By Loraine Debnam
We are coming to the end of spring time in Alberta. We wait for so many months for it to come and then it’s over in a blur.
It’s always the busiest season of the calendar. There are so many things happening — calving and foaling, spring cleaning, garden planting, yard work and fieldwork, mending fences and removing dead branches. There are not enough hours in the day. So, we turn the clocks ahead to give us a longer day and then there are not enough hours in the night. It takes the body several weeks to regulate its circadian rhythms after the time change happens.
Most of us don’t get an adequate number of hours of sleep as it is. We get by on the minimum and when stress or illness hits, we have no reserves to fall back on. Lack of sleep affects not only our ability to think clearly, but also our hearing and vision.
Sleep researcher Stanley Coran has reported Canadians have a seven per cent increase in traffic accidents in the spring and a corresponding seven per cent decrease in the fall when we get that extra hour of sleep.
Even more significantly, the data also indicates the accident rate is highest on Friday mornings when we are the most tired and the lowest on Sunday mornings when we have had more rest the night before. It’s a little unsettling to think we are all so short of rest and sleep that one single hour would make that much difference in our attention span and good judgment.
Sleep restores energy to the body, especially the brain and the nervous system. For myself, I know sleep and rest matter. Relaxation and rest help the body shed tensions and pain and remain robust. Anyone who deals with a chronic problem like Rheumatoid arthritis becomes painfully aware of ignoring proper attention to rest.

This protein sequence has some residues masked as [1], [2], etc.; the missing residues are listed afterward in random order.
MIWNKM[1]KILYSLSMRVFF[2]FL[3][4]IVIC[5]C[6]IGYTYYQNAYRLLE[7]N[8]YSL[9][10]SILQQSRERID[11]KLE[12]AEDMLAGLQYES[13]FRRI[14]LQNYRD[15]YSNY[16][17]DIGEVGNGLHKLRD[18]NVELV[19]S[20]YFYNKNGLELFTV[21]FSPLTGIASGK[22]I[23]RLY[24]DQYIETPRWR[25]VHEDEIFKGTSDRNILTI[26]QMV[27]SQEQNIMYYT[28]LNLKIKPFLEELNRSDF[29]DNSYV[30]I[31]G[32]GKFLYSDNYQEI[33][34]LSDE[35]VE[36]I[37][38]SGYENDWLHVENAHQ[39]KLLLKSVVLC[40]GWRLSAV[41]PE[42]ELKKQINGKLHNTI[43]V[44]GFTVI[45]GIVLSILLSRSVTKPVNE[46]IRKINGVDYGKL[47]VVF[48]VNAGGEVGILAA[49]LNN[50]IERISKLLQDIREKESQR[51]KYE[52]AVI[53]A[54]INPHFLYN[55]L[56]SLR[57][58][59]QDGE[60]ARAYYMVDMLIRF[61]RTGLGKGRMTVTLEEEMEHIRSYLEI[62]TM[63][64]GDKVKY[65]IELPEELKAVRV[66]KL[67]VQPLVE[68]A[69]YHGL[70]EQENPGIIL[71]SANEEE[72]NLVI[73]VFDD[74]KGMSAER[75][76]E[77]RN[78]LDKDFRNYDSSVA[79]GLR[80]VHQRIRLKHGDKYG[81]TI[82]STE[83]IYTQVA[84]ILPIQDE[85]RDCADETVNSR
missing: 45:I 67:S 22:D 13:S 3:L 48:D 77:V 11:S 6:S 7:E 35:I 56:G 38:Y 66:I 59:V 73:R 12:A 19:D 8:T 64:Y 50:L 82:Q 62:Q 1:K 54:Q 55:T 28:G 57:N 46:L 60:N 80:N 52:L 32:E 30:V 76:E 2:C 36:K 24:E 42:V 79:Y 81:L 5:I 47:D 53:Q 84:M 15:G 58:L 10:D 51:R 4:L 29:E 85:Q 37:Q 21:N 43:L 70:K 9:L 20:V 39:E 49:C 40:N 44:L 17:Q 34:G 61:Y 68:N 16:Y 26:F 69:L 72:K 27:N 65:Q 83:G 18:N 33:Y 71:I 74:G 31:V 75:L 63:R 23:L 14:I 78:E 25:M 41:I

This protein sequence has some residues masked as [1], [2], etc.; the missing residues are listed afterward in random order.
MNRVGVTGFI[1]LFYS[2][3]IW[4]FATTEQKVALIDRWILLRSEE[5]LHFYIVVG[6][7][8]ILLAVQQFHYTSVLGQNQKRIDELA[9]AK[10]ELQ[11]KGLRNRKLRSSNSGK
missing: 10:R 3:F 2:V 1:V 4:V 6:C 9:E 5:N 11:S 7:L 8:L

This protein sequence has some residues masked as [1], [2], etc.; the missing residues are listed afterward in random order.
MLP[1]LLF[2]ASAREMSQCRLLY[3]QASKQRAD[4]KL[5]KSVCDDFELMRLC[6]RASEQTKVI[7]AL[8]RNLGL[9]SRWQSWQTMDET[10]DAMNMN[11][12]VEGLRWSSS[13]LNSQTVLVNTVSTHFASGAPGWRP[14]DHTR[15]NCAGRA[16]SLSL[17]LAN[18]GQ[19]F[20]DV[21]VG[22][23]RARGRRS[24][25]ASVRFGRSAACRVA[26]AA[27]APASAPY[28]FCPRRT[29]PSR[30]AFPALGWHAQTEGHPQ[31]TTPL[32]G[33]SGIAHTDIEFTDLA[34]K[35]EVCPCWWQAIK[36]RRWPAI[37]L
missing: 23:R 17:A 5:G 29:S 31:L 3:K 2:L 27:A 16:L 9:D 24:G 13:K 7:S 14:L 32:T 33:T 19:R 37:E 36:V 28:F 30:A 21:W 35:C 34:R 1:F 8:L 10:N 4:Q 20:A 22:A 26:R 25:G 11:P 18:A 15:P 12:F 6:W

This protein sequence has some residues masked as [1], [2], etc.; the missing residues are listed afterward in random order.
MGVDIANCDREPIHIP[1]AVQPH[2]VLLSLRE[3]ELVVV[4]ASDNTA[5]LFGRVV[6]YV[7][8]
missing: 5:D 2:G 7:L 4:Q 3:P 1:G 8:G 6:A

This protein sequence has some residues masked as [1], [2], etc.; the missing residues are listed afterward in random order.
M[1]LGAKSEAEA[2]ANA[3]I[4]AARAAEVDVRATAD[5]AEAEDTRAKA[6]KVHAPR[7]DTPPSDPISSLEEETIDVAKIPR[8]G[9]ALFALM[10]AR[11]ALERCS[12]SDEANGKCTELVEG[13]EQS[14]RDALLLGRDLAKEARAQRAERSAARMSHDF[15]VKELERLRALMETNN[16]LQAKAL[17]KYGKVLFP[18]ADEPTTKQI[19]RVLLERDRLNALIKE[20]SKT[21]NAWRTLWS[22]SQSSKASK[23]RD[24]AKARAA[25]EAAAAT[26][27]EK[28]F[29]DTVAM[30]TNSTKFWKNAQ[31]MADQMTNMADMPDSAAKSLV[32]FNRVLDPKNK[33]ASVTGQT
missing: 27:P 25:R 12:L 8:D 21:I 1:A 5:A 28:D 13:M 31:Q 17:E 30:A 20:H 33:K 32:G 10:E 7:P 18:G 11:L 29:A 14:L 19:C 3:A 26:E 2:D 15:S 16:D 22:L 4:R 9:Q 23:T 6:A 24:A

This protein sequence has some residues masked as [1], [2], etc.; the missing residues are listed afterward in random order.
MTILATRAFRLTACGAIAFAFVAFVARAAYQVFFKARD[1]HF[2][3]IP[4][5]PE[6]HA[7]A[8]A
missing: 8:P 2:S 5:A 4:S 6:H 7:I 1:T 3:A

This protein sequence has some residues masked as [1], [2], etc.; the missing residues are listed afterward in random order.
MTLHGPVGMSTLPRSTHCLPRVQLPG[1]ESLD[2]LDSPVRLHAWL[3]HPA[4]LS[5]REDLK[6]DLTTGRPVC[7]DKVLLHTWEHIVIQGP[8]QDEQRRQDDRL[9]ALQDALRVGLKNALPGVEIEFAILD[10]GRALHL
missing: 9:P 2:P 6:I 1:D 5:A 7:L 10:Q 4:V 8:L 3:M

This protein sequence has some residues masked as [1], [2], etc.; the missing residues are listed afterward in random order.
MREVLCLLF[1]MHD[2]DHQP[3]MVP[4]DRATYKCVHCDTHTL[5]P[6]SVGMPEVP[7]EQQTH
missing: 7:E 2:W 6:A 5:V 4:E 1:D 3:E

Long-term studies of patients with Fibromyalgia and Chronic Fatigue Syndrome link sleep disturbances directly to some of the most severe symptoms of these illnesses. Coran’s research also the IQ is decreased by two points for every hour your body is deprived of sleep. I don’t know about you, but I cannot afford to lose too many points on my IQ score.
I wonder if, as a society, we just don’t value rest and play enough. As a nation, our sleep time has decreased dramatically in the past 50 years and many are lucky to get even seven hours on any given night,
Time is money and we want more, more, more. Everything is growing and changing and we have to keep up. We don’t think contemplation is as important as consumption. We see overwork as dedication and play as wasting time. The harder we go, the less capacity we have to feel — the less capacity we have to feel, the less we have to be guilty about.
In the end, we divorce ourselves from our emotions and senses. The bottom line is the less time we have for our inner selves, the less time we have for others — and that starts the cycle all over again.
We have all learned more than we want to know about high cholesterol, low fat, high fibre, and probiotics, yet many of us ignore the very basic need our body has for rest and sleep.
William Collinge Ph.D., who is the author of “Subtle Energy,” said “the wise timing of rest and sleep may be the most important thing you can do for sustaining your vital energy.”